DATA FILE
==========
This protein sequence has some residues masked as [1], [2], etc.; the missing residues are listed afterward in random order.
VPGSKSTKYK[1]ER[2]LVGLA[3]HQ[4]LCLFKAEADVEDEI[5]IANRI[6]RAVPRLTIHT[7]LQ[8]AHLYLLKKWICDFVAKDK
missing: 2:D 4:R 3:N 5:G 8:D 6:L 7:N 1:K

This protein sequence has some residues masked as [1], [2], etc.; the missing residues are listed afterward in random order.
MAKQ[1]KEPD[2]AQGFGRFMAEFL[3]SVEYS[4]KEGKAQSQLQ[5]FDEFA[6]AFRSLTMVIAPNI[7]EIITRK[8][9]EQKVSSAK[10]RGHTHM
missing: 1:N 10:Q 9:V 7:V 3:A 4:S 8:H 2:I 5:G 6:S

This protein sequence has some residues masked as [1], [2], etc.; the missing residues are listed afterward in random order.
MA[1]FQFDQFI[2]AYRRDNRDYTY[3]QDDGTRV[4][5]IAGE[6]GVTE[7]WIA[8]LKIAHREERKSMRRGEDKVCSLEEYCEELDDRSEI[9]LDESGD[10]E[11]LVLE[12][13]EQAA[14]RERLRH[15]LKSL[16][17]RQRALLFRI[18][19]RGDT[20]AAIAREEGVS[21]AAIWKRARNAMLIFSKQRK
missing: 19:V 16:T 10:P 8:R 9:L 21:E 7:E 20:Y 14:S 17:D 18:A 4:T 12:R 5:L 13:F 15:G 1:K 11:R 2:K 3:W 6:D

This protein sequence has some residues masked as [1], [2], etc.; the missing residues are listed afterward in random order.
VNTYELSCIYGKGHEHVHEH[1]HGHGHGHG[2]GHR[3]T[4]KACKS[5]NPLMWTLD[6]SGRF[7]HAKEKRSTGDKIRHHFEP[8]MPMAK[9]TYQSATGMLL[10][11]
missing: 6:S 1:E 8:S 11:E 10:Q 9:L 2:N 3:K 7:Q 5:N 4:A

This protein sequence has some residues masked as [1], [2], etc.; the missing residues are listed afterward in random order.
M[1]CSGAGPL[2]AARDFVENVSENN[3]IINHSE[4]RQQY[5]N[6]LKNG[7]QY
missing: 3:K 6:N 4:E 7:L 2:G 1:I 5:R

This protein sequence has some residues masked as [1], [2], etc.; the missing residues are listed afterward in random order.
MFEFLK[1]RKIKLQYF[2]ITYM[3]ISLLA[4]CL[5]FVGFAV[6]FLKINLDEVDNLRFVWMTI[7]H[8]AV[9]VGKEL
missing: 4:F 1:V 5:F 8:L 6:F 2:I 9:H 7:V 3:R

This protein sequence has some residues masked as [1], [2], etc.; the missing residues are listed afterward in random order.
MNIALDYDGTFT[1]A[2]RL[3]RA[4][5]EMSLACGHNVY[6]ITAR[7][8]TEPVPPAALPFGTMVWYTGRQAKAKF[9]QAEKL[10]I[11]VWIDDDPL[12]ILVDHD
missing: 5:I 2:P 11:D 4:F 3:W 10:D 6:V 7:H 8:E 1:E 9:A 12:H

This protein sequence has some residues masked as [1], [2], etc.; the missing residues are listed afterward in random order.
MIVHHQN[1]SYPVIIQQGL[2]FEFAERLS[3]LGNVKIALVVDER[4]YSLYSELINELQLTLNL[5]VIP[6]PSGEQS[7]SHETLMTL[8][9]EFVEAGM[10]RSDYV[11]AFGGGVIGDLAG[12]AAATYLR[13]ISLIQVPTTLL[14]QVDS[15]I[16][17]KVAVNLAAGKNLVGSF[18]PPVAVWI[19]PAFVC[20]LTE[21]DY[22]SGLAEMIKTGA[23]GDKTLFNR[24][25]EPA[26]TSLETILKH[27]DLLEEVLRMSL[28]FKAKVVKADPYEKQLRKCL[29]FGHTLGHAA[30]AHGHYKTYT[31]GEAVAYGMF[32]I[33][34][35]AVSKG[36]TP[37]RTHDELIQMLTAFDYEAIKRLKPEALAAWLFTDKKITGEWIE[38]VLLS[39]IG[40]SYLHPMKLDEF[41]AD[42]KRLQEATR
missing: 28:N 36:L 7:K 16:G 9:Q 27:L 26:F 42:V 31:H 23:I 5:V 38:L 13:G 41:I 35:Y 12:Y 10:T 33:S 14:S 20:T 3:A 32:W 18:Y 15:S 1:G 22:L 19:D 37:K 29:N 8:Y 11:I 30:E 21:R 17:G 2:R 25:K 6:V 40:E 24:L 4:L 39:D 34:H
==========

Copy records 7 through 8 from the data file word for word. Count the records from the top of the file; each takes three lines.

This protein sequence has some residues masked as [1], [2], etc.; the missing residues are listed afterward in random order.
MNIALDYDGTFT[1]A[2]RL[3]RA[4][5]EMSLACGHNVY[6]ITAR[7][8]TEPVPPAALPFGTMVWYTGRQAKAKF[9]QAEKL[10]I[11]VWIDDDPL[12]ILVDHD
missing: 5:I 2:P 11:D 4:F 3:W 10:D 6:V 7:H 8:E 1:E 9:A 12:H

This protein sequence has some residues masked as [1], [2], etc.; the missing residues are listed afterward in random order.
MIVHHQN[1]SYPVIIQQGL[2]FEFAERLS[3]LGNVKIALVVDER[4]YSLYSELINELQLTLNL[5]VIP[6]PSGEQS[7]SHETLMTL[8][9]EFVEAGM[10]RSDYV[11]AFGGGVIGDLAG[12]AAATYLR[13]ISLIQVPTTLL[14]QVDS[15]I[16][17]KVAVNLAAGKNLVGSF[18]PPVAVWI[19]PAFVC[20]LTE[21]DY[22]SGLAEMIKTGA[23]GDKTLFNR[24][25]EPA[26]TSLETILKH[27]DLLEEVLRMSL[28]FKAKVVKADPYEKQLRKCL[29]FGHTLGHAA[30]AHGHYKTYT[31]GEAVAYGMF[32]I[33][34][35]AVSKG[36]TP[37]RTHDELIQMLTAFDYEAIKRLKPEALAAWLFTDKKITGEWIE[38]VLLS[39]IG[40]SYLHPMKLDEF[41]AD[42]KRLQEATR
missing: 28:N 36:L 7:K 16:G 9:Q 27:L 26:F 42:V 31:H 23:I 5:V 38:L 13:G 41:I 35:Y 12:Y 10:T 33:S 14:S 20:T 3:A 32:W 18:Y 15:S 1:G 22:L 19:D 37:K 29:N 8:Y 11:I 30:E 21:R 17:G 2:R 25:K 6:V 40:E 24:L 4:L 39:D 34:H